“I have the rest of your mushrooms ready,” he offered, or something to that extent. “If you want it.” Then he glided off to rescue someone else.

I wobbled upright and folded forward, my bare feet (still) poking out from under the duvet like shy woodland creatures. There it was: the awaited mug with a teaspoon jutting out like a lone oar in a shipwreck. I whisked the spoon, sipped the celestial nectar, and chomped down on the remaining fungal nuggets loitering at the bottom.

With that done, I flopped back into my plush cocoon, slid my eye mask back into position like a knight donning his helmet, and eagerly plunged into my visionary odyssey, a dreamscape I wanted to continue to discover.

Somewhere on the tranquil side of the initial cosmic launch, the metaphorical spacecraft had settled into a soothing orbit like a vinyl hitting the perfect groove. I felt awash in a serene tide of love and gratitude as if some cosmic DJ had just flipped the switch from ‘chaos’ to ‘chill.’

A serenity drenched me as if love and gratitude had merged into a kind of ethereal rain shower.

Cracking open my eyes, I peered through a sliver of reality beneath my eye mask. What greeted me was an Aurora Borealis of colors unfurling in the room. These weren’t just any hues; they were iridescent and neon, like colored gas.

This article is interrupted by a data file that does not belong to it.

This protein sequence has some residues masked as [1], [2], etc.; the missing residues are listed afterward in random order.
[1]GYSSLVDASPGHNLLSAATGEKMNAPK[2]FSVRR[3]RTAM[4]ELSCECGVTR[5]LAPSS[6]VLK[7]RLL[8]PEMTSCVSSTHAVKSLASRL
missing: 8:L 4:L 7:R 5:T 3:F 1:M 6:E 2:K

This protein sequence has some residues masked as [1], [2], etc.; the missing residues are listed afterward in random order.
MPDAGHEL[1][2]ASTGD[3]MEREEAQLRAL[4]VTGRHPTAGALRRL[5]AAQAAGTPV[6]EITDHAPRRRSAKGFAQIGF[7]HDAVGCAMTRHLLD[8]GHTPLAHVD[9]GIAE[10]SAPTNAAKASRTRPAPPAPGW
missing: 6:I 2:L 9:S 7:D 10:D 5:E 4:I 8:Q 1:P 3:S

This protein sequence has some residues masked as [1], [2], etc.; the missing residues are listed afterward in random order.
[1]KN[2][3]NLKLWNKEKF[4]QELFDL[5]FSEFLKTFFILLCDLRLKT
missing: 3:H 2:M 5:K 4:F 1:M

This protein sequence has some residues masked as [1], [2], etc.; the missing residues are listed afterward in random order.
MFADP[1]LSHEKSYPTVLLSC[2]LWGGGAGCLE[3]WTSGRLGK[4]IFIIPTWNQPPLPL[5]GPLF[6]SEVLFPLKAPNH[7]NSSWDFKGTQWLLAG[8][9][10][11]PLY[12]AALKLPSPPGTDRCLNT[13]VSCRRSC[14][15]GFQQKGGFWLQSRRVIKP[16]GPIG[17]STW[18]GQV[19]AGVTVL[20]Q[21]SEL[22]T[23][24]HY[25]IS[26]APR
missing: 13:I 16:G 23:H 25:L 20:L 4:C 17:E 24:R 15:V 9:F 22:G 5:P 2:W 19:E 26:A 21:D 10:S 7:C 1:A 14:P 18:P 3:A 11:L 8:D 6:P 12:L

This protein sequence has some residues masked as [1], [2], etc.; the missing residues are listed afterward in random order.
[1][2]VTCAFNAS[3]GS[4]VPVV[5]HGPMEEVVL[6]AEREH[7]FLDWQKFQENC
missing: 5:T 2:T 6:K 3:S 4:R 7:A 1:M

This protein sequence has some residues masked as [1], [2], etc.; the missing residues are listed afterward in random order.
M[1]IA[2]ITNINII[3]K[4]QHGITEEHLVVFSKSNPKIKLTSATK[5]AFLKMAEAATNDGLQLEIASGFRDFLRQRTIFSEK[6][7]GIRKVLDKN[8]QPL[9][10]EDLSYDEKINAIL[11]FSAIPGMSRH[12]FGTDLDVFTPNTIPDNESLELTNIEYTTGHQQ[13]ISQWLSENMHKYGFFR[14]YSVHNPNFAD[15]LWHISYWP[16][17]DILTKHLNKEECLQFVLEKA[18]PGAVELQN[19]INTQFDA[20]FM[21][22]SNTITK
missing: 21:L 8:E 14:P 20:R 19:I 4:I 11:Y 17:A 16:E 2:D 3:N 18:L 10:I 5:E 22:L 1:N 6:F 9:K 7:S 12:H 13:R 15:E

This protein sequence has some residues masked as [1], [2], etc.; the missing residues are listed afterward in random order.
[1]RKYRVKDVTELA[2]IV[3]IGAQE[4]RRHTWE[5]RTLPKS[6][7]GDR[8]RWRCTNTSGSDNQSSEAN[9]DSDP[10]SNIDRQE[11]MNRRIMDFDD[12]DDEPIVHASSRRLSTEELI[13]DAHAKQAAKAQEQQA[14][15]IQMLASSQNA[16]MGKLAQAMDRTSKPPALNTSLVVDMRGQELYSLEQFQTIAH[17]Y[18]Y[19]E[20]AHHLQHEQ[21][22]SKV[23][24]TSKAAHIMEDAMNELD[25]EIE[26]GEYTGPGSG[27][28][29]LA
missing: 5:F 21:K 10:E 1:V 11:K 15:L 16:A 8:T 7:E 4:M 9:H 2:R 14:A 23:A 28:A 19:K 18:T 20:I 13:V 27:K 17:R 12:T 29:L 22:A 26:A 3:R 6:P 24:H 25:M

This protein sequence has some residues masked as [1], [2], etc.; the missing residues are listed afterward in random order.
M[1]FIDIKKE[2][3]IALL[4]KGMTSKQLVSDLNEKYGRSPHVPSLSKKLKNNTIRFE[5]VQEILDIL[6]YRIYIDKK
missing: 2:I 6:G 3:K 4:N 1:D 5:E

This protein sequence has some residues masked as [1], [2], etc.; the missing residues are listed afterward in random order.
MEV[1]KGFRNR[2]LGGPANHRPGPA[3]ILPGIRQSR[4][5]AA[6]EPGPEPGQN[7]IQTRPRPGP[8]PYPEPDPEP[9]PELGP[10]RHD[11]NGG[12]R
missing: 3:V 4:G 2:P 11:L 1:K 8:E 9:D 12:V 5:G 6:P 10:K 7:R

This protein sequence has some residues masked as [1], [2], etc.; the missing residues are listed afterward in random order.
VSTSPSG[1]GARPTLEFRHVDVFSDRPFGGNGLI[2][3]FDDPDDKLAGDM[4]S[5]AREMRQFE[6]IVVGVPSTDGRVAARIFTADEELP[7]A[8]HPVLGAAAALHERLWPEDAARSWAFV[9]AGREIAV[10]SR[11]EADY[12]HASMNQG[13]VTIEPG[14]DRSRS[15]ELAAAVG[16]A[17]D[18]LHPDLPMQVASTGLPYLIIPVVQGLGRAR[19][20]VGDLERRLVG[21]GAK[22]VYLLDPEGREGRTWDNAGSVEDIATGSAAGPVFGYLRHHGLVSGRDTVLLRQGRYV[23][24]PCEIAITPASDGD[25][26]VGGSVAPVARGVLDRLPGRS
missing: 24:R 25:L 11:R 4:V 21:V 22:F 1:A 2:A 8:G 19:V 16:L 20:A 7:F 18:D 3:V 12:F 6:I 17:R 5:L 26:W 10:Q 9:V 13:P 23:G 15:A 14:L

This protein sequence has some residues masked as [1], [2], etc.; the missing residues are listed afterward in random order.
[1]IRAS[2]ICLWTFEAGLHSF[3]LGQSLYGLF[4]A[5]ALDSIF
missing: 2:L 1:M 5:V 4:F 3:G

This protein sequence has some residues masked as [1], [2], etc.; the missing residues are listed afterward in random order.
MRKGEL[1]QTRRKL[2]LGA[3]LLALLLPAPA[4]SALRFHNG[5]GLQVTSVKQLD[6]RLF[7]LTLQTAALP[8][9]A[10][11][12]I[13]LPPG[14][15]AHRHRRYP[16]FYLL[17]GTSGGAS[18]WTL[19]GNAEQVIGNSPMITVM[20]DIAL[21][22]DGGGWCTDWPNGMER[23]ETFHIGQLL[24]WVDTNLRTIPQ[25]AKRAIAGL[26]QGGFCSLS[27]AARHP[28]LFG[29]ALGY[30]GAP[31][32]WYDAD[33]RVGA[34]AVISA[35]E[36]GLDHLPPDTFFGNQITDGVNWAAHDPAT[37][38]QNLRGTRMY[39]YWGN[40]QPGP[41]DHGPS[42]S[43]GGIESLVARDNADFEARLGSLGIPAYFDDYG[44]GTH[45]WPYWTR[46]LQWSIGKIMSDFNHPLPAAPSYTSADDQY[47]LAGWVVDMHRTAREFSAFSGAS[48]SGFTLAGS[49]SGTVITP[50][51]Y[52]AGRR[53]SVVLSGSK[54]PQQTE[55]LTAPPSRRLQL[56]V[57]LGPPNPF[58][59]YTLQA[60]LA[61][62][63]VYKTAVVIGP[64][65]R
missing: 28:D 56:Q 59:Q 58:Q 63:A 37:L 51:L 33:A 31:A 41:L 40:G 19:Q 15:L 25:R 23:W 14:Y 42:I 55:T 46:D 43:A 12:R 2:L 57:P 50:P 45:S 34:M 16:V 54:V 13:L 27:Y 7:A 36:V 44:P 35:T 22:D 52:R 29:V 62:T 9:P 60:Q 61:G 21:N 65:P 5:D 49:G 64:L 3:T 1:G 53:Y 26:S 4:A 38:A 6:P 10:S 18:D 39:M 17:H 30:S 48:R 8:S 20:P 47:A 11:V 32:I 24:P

And then, like the slow realization that you’ve been singing the wrong song lyrics for years — or reading the book of reality upside down — it struck me: I was not just witnessing colors but ‘seeing’ sounds and emotions manifest as light.

These hues gyrated in harmony with the room’s symphony of human expressions — cries, sobs, and grunts that could have been exhalations of ecstasy or perhaps visceral reactions to some profound nightmarish revelation.

Our quartet of guides (their love, caring, and patience can’t be overstated) — Lia, Guillaume, Santi, and Avner — wove in and out of my visual field like ethereal wraiths on a neon-lit dance floor.

It was as if they were sewn together from vibrant, fluorescent threads and mathematical origami — think millions of hexagons articulated in mind-bending mathematical precision.

At that moment, it was like I had unplugged from the Matrix of subjective human perception — shedding what Donald Hoffman refers to as our limiting “VR headset” of reality. For the first time, it felt like I was getting a backstage pass to the Universe, a peek into what might be an objective glimpse of reality.

The Nature of Awe

I grappled with the inadequacy of language, feeling like a painter with only three monochrome colors trying to capture a sunset. The only word that captures the feeling is “awe.”

The sensation of awe is often highly subjective. It could be looking up into the clear night sky and confronted by the beauty of the Aurora Borealis. For some, the birth of a child captures this ineffable awe. I recall watching a YouTube video years ago — a woman giving birth, naked, in a river, surrounded by a circle of familiar faces, family, I suspect. The whole raw, dripping tableau unfolded before my eyes. The moment she held her newborn, I could practically feel her awe pass through the screen, a pixelated window to her sublime realization of life. Yet, it was still just a secondhand glimpse for me.

There, floating in my new chromatic universe, my eyes wide open to an alternate dimension of perception, I felt it too.

Awe. Pure, unfiltered awe.